I don’t think we are actually sexually compatible


We secretly believe that our relationships can be better or more exciting if only we are inquisitive to understand our own deepest desires and courageous to answer some of our most embarrassing questions. But these things aren’t as far-fetched as we deny ourselves of some simple truths.

Sexual compatibility can be a tricky subject to gauge, especially when you’re talking about your ability to be compatible in the long-term. It’s like deciding if you want to marry someone; all the signs could point to a great partnership but you never know what life is going to throw at you or when. Since it’s impossible to tell how constant or stable your sex life will be, I think it’s most important to look for certain stable pointers like –

  • Is there a constant spark between you no matter the circumstance?
  • Are you comfortable communicating your sexual needs/expectations?
  • Are you both committed to making a conscious effort?

Relationships are supposed to be a delicate balance of emotional and physical. Conversely, there are some people who have a great relationship but are left unsatisfied in the bedroom for a variety of reasons. Here’s how to tell if you’re one of the latter.

  1. Your sex is rarely spontaneous.
  2. You have absolutely zero sex positions that you both enjoy.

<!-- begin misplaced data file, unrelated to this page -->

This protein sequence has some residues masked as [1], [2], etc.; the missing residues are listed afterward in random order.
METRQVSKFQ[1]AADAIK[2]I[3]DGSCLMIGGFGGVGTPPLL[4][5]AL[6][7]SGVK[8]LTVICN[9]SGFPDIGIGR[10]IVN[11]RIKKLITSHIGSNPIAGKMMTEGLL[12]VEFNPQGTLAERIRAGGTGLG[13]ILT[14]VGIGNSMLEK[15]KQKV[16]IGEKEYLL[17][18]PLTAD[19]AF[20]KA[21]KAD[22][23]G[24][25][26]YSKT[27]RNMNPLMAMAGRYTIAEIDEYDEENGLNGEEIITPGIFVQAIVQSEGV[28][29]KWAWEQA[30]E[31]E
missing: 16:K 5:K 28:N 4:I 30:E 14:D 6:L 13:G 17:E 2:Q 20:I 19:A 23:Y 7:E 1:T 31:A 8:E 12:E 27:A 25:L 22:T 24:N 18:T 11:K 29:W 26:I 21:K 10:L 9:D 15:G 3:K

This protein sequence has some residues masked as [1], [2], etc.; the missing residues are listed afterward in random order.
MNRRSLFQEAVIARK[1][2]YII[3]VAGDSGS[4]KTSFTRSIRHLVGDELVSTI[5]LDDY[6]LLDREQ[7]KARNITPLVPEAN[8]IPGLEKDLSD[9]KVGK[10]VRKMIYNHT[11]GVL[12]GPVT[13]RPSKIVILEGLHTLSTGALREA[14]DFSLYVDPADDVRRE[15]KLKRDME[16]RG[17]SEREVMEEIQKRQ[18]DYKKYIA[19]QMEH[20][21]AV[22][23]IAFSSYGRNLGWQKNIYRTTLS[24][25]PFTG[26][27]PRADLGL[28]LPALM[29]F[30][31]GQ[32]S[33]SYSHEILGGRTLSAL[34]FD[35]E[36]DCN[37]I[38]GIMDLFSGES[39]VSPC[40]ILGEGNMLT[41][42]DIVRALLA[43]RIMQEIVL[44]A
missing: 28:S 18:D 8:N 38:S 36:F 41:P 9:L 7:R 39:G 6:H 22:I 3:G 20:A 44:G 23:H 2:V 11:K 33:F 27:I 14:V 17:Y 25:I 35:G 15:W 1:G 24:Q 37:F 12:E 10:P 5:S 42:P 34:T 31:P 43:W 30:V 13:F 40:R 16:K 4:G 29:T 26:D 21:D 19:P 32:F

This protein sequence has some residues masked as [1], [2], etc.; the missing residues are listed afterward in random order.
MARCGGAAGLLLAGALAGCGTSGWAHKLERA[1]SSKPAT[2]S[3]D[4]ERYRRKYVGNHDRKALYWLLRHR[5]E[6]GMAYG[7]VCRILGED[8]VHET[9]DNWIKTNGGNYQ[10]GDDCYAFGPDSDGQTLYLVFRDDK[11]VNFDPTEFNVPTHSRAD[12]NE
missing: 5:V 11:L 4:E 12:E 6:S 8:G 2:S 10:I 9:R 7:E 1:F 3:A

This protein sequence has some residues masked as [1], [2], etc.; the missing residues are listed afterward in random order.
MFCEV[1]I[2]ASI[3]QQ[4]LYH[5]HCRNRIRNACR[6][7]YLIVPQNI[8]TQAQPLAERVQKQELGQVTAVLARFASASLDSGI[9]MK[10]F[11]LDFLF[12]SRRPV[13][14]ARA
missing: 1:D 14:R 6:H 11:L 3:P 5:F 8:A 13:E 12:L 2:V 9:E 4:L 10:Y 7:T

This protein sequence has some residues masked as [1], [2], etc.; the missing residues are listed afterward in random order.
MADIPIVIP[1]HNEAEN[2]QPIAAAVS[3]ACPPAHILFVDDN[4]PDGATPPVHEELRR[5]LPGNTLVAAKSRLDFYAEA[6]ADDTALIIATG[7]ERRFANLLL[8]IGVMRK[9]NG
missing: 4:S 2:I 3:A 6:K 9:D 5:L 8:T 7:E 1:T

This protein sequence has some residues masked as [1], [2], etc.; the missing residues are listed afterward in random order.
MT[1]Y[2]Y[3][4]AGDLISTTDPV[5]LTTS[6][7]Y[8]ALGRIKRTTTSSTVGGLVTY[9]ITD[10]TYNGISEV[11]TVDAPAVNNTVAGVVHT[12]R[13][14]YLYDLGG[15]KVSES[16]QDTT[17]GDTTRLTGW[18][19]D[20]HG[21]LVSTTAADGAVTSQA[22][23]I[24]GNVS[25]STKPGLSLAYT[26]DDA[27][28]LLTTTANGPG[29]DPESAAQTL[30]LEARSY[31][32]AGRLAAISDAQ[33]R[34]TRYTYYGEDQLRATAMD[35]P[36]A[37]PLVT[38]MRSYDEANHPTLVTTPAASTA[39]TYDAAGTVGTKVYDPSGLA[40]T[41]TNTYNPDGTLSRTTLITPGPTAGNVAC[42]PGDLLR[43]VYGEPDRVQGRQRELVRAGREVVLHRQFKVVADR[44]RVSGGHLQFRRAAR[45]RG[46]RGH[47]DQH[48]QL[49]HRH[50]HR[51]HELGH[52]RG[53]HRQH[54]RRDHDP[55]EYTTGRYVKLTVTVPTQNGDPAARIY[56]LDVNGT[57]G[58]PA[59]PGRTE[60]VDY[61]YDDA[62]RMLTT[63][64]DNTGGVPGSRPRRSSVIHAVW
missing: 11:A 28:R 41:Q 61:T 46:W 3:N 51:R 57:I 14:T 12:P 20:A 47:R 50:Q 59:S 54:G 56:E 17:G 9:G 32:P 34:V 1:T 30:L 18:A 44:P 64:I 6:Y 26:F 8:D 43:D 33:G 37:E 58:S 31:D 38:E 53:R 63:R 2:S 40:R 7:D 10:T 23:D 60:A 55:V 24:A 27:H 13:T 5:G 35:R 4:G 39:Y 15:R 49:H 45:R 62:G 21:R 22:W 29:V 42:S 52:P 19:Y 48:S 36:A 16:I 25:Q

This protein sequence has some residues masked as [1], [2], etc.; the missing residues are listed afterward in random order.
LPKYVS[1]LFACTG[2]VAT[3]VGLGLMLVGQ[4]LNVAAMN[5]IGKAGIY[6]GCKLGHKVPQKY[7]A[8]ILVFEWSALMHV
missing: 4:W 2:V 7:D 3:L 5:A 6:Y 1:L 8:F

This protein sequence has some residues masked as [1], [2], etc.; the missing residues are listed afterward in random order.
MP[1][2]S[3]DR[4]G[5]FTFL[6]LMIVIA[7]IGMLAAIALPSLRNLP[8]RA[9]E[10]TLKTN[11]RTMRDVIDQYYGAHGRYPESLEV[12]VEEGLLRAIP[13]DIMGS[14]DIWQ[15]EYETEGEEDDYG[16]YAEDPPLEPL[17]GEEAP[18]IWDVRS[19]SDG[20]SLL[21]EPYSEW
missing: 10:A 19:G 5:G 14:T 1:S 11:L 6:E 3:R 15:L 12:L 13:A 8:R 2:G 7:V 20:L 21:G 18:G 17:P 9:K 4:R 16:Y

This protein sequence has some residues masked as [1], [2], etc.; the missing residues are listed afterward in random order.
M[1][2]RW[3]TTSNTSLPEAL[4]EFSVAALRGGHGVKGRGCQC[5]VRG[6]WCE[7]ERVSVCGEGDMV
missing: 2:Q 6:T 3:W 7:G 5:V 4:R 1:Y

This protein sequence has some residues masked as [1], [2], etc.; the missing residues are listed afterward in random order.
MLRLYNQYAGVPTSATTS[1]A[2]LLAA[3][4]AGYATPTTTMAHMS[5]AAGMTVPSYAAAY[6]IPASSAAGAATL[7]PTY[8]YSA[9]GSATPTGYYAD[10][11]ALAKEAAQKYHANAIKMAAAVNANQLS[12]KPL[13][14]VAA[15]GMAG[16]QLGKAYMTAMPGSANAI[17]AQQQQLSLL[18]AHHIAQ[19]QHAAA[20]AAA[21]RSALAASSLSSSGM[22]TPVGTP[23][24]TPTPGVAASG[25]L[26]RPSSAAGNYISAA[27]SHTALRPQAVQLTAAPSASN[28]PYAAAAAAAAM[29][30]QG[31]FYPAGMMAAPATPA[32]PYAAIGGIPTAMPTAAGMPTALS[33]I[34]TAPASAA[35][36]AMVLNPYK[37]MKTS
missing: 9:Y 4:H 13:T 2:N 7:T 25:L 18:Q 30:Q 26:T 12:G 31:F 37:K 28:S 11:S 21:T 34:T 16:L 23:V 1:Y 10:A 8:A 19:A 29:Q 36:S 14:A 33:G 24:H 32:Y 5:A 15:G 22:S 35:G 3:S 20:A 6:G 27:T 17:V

3. You can never, ever get a rhythm going.
  4. One of you is constantly blanked from the moment.
  5. You tend to enjoy sex better with some form of mind distraction
  6. You really only ever have sex on holidays and birthdays.
  7. You’re never horny at the same time.
  8. Your libidos feel totally mismatched.

Whether you’re newly married or 10 years into marriage, sexual incompatibility can happen to anyone. So if you wondering, “Is it possible to prevent sexual incompatibility?” is “Yes,” it can be prevented or at least reduced by better preparation for marriage, but the answer is also, “No,” in that there will still be some degree of incompatibility once you put all the pieces of marriage together.

By all means discuss it ahead of time with a potential spouse if it’ll make you more comfortable. But once you get married, whatever the sexual situation is, that’s what you have to work with as well as you can. And of course, you might have to learn some things and change some things as well, whether it be your attitude, your responses, your level of patience and understanding, your thoughts and core beliefs, or your degree of faith, etc. Whatever the situation, you just have to work happily with it.

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